Step One: Fill Out Lots of Paperwork, 2.0-style
My doctor’s office is now using an iPad for new patients to enter in their medical history. It took me 15 minutes to complete my medical history on this device. Worth noting is that I do not technically have any medical history.
Step Two: Dress to Impress
A blonde, Russian woman retrieved me from the waiting room, showed me to a dressing room, and handed me a pink robe. She directed me to leave my bottoms on, make sure the robe opened to the front, and then wait in the pre-procedure waiting room.
I spent the next 10-12 minutes debating how, exactly, to tie the robe. None of the placement of any of the eight ties closed the robe in any logical manner. I tied and re-tied that thing ten times before I was content, and even then there was a gaping hole around my chest area of the not-sexy peephole variety.
Upon arriving in the waiting room I discovered that the reason why the robes look like crap is because they’re actually the ones that are meant to tie in the back (some rookie didn’t follow directions).
Step Three: Some Warm Gel and the X-Ray Stick
Another Russian woman came to get me from the waiting room, brought me to an examination room with curiously good lighting and instructed me to lie on my side. I assumed this was some form of pre-screening before my actual mammogram because there was no stand-up machine into which one sticks one’s boob.
The woman squirted a warm, blue gel onto my breasts, and proceeded to rub one of those x-ray sticks they use to tell pregnant women if they’re having a boy or a girl all around my chest. I did not laugh even though it tickled like crazy. She then lingered around several areas of the boob and took what I believe were photos based on a camera-like clicking sound. I had a clear view of the monitor showing the insides of my body, but I was too afraid to look.
The woman finished, gave me a towel to wipe off the remaining goop and then said two things in what I believed to be a very grave voice: “Do you have any family history of breast cancer?” (I do not), and, “I need to go review your films with the doctor.”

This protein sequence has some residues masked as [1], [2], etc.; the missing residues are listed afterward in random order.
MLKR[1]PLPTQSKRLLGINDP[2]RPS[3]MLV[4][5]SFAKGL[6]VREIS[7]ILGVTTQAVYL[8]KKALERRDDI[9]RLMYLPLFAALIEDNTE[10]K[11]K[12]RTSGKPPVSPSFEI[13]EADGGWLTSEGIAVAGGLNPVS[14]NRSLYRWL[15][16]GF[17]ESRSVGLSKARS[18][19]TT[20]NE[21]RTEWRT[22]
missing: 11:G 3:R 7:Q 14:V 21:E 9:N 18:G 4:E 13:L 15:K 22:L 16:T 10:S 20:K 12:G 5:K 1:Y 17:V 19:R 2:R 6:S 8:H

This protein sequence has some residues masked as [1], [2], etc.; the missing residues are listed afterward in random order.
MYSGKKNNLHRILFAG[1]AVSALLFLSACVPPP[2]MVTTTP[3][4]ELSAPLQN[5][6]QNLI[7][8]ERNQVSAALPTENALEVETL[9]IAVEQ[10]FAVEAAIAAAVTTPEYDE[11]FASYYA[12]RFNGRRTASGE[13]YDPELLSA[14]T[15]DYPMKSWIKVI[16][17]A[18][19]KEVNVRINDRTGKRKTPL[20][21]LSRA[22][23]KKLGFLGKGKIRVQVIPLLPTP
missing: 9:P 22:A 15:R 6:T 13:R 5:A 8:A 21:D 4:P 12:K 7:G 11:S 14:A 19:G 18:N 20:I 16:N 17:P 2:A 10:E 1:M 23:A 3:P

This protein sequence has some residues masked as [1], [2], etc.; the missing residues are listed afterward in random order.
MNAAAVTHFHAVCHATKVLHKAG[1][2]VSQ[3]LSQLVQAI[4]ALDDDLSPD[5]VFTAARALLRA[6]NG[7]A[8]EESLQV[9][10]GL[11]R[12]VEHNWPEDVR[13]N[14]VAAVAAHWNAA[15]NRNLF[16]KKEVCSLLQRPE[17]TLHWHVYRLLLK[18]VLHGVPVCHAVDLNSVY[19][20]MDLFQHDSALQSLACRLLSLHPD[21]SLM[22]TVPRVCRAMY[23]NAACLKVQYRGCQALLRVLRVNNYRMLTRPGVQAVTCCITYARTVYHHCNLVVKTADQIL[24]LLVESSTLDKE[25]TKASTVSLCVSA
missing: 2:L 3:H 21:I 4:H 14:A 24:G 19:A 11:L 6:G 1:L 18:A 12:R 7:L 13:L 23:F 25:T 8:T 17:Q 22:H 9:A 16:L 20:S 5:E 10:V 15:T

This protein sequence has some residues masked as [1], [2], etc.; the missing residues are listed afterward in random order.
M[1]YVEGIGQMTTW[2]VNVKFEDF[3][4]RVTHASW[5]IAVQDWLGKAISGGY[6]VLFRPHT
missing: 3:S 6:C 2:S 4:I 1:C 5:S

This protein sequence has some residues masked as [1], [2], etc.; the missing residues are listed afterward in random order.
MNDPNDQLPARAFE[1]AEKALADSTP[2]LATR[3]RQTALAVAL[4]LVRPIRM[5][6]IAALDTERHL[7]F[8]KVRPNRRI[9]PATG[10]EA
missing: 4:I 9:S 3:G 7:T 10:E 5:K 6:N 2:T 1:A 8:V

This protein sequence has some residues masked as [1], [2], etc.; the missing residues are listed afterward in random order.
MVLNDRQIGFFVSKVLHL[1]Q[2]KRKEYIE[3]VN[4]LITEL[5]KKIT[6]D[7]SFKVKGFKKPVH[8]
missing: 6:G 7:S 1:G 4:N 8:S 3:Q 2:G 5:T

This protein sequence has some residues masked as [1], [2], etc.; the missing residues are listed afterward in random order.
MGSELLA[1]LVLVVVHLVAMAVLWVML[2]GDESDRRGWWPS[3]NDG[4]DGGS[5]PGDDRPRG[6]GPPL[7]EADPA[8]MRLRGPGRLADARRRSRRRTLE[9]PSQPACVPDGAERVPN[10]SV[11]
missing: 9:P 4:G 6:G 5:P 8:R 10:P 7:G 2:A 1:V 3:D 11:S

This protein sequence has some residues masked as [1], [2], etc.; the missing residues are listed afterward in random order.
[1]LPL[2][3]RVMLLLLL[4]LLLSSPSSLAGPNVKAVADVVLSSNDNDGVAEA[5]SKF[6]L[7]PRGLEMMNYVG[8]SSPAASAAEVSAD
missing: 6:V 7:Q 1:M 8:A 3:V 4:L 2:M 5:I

Then she left, rather quickly in my opinion.
And so I’m like, okay, I have obviously cancer.
Long procedure? Family history question? Immediate need to review films with the doctor? I watched six out of eight seasons of Grey’s Anatomy. I know imminent bad news when they’re keeping it from you. This. Was. Bad.
Step Four: The Doctor Said I Don’t Have Cancer
After fifteen excruciating minutes, the doctor arrived to inform me that I did NOT, in fact, have cancer. Apparently the doctor ALWAYS has to review the films and ALWAYS comes in to let you know the results. Note to Doctors: THAT’S a detail you want to share with your patients before the procedure begins.
Step Five: The Mammogram?
After the doctor informed me that I did not have cancer based on the x-ray stick results, I asked her if it was time for the actual mammogram part.
That’s when I found out that I was only scheduled for a sonogram, not a mammogram. Apparently sonograms are a preferred method of screening these days.
Note: I did end up seeing the mammogram machine inside another examination room, and it didn’t look that scary.